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True Irish Ghost Stories: Haunted Houses, Banshees, Poltergeists, and Other Supernatural Phenomena (John D. Seymour) online
CHAPTER IX LEGENDARY AND ANCESTRAL GHOSTS
The above tale is a good example of how a legend will rise superior to the ordinary humdrum facts of life, for it strikes us at once that the gloomy spectre went to unnecessary trouble in constructing a ship, even though the task proved so simple to his gifted hands. But the coach was at the door, and surely it would have been less troublesome to have used it.
A strange legend is told of a house in the Boyne valley. It is said that the occupant of the guest chamber was always wakened on the first night of his visit, then he would see a pale light and the shadow of a skeleton "climbing the wall like a huge spider." It used to crawl out on to the ceiling, and when it reached the middle would materialise into apparent bones, holding on by its hands and feet; it would break in pieces, and first the skull and then the other bones would fall on the floor. One person had the courage to get up and try to seize a bone, but his hand passed through to the carpet though the heap was visible for a few seconds.
The following story can hardly be called _legendary_, though it may certainly be termed ancestral. The writer's name is not given, but he is described as a rector and Rural Dean in the late Established Church of Ireland, and a Justice of the Peace for two counties. It has this added interest that it was told to Queen Victoria by the Marchioness of Ely.
"Loftus Hall, in County Wexford, was built on the site of a stronghold erected by Raymond, one of Strongbow's followers. His descendants forfeited it in 1641, and the property subsequently fell into the hands of the Loftus family, one of whom built the house and other buildings. About the middle of the eighteenth century, there lived at Loftus Hall Charles Tottenham, a member of the Irish Parliament, known to fame as 'Tottenham and his Boots,' owing to his historic ride to the Irish capital in order to give the casting vote in a motion which saved £80,000 to the Irish Treasury.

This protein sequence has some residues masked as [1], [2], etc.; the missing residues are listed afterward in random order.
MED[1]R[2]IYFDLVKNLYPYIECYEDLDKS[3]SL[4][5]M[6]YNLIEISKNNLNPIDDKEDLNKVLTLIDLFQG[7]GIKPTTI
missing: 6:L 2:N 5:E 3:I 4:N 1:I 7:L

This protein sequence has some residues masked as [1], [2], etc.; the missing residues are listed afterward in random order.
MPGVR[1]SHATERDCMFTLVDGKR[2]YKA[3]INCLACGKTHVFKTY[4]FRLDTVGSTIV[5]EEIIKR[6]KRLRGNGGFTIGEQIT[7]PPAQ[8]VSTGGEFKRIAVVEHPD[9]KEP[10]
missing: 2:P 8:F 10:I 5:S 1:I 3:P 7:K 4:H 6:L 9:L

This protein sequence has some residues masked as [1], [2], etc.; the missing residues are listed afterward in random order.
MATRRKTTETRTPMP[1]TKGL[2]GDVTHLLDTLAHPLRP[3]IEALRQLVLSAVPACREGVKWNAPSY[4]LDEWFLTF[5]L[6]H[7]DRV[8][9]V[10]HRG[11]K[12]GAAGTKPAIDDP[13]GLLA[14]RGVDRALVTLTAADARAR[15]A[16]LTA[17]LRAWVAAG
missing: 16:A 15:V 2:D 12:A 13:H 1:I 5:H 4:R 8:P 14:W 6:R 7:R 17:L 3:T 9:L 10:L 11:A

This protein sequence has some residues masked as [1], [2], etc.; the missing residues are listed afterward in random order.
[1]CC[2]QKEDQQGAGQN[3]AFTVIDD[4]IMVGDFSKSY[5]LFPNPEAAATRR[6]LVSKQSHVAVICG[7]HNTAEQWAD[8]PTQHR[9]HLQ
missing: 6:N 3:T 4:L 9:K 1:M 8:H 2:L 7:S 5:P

"The second son, Charles Tottenham, had two daughters, Elizabeth and Anne, to the latter of whom our story relates. He came to live at Loftus Hall, the old baronial residence of the family, with his second wife and the two above-mentioned daughters of his first wife. Loftus Hall was an old rambling mansion, with no pretence to beauty: passages that led nowhere, large dreary rooms, small closets, various unnecessary nooks and corners, panelled or wainscotted walls, and a _tapestry chamber_. Here resided at the time my story commences Charles Tottenham, his second wife and his daughter Anne: Elizabeth, his second daughter, having been married. The father was a cold austere man; the stepmother such as that unamiable relation is generally represented to be. What and how great the state of lonely solitude and depression of mind of poor Anne must have been in such a place, without neighbours or any home sympathy, may easily be imagined.
"One wet and stormy night, as they sat in the large drawing-room, they were startled by a loud knocking at the outer gate, a most surprising and unusual occurrence. Presently the servant announced that a young gentleman on horseback was there requesting lodging and shelter. He had lost his way, his horse was knocked up, and he had been guided by the only light which he had seen. The stranger was admitted and refreshed, and proved himself to be an agreeable companion and a finished gentleman--far too agreeable for the lone scion of the House of Tottenham, for a sad and mournful tale follows, and one whose strange results continued almost to the present day.